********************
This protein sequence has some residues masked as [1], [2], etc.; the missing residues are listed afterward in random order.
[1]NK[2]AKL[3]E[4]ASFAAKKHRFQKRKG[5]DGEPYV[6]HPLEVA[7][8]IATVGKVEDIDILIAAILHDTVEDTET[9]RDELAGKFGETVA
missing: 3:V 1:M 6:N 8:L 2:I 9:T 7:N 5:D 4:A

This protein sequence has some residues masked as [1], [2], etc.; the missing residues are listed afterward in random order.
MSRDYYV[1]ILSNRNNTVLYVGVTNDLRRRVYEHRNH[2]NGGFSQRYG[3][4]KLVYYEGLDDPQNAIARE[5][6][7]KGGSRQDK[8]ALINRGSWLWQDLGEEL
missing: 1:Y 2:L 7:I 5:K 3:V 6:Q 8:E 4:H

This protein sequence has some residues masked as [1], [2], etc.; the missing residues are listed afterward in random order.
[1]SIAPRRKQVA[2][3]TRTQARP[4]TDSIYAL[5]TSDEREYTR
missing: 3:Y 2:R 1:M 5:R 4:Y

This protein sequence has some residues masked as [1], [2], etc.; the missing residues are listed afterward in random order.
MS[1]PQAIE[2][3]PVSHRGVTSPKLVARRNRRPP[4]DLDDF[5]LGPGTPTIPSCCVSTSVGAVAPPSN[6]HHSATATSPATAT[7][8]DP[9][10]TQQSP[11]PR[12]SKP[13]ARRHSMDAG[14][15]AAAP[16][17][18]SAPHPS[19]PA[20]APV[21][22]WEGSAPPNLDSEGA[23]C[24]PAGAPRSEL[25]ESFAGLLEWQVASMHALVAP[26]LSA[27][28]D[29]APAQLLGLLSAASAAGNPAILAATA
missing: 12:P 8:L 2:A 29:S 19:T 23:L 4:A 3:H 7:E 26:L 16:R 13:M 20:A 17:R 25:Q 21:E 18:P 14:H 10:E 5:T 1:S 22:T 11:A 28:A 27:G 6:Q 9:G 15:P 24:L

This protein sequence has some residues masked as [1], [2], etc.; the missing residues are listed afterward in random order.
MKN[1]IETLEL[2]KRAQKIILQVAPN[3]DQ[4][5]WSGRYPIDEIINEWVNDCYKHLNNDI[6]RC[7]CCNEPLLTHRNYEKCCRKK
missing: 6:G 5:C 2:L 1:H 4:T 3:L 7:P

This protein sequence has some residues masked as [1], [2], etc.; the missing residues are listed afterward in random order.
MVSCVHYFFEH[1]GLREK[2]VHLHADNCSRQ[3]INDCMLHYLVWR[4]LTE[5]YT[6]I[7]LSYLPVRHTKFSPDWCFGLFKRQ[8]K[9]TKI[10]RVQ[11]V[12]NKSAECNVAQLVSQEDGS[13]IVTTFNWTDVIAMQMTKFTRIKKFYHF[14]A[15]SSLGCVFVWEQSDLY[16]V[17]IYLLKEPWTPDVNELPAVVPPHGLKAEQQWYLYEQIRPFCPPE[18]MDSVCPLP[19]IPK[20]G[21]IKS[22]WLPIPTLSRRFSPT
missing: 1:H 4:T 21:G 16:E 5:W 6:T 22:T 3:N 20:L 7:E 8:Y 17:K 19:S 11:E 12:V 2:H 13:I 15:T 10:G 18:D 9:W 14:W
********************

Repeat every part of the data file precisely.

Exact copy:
This protein sequence has some residues masked as [1], [2], etc.; the missing residues are listed afterward in random order.
[1]NK[2]AKL[3]E[4]ASFAAKKHRFQKRKG[5]DGEPYV[6]HPLEVA[7][8]IATVGKVEDIDILIAAILHDTVEDTET[9]RDELAGKFGETVA
missing: 3:V 1:M 6:N 8:L 2:I 9:T 7:N 5:D 4:A

This protein sequence has some residues masked as [1], [2], etc.; the missing residues are listed afterward in random order.
MSRDYYV[1]ILSNRNNTVLYVGVTNDLRRRVYEHRNH[2]NGGFSQRYG[3][4]KLVYYEGLDDPQNAIARE[5][6][7]KGGSRQDK[8]ALINRGSWLWQDLGEEL
missing: 1:Y 2:L 7:I 5:K 3:V 6:Q 8:E 4:H

This protein sequence has some residues masked as [1], [2], etc.; the missing residues are listed afterward in random order.
[1]SIAPRRKQVA[2][3]TRTQARP[4]TDSIYAL[5]TSDEREYTR
missing: 3:Y 2:R 1:M 5:R 4:Y

This protein sequence has some residues masked as [1], [2], etc.; the missing residues are listed afterward in random order.
MS[1]PQAIE[2][3]PVSHRGVTSPKLVARRNRRPP[4]DLDDF[5]LGPGTPTIPSCCVSTSVGAVAPPSN[6]HHSATATSPATAT[7][8]DP[9][10]TQQSP[11]PR[12]SKP[13]ARRHSMDAG[14][15]AAAP[16][17][18]SAPHPS[19]PA[20]APV[21][22]WEGSAPPNLDSEGA[23]C[24]PAGAPRSEL[25]ESFAGLLEWQVASMHALVAP[26]LSA[27][28]D[29]APAQLLGLLSAASAAGNPAILAATA
missing: 12:P 8:L 2:A 29:S 19:T 23:L 4:A 3:H 7:E 26:L 16:R 13:M 20:A 17:R 25:Q 21:E 18:P 14:H 10:E 5:T 1:S 22:T 11:A 28:A 27:G 6:Q 9:G 15:P 24:L

This protein sequence has some residues masked as [1], [2], etc.; the missing residues are listed afterward in random order.
MKN[1]IETLEL[2]KRAQKIILQVAPN[3]DQ[4][5]WSGRYPIDEIINEWVNDCYKHLNNDI[6]RC[7]CCNEPLLTHRNYEKCCRKK
missing: 6:G 5:C 2:L 1:H 4:T 3:L 7:P

This protein sequence has some residues masked as [1], [2], etc.; the missing residues are listed afterward in random order.
MVSCVHYFFEH[1]GLREK[2]VHLHADNCSRQ[3]INDCMLHYLVWR[4]LTE[5]YT[6]I[7]LSYLPVRHTKFSPDWCFGLFKRQ[8]K[9]TKI[10]RVQ[11]V[12]NKSAECNVAQLVSQEDGS[13]IVTTFNWTDVIAMQMTKFTRIKKFYHF[14]A[15]SSLGCVFVWEQSDLY[16]V[17]IYLLKEPWTPDVNELPAVVPPHGLKAEQQWYLYEQIRPFCPPE[18]MDSVCPLP[19]IPK[20]G[21]IKS[22]WLPIPTLSRRFSPT
missing: 1:H 4:T 21:G 16:E 5:W 6:T 22:T 3:N 20:L 7:E 8:Y 17:K 19:S 11:E 12:V 2:H 13:I 15:T 10:G 18:D 9:W 14:W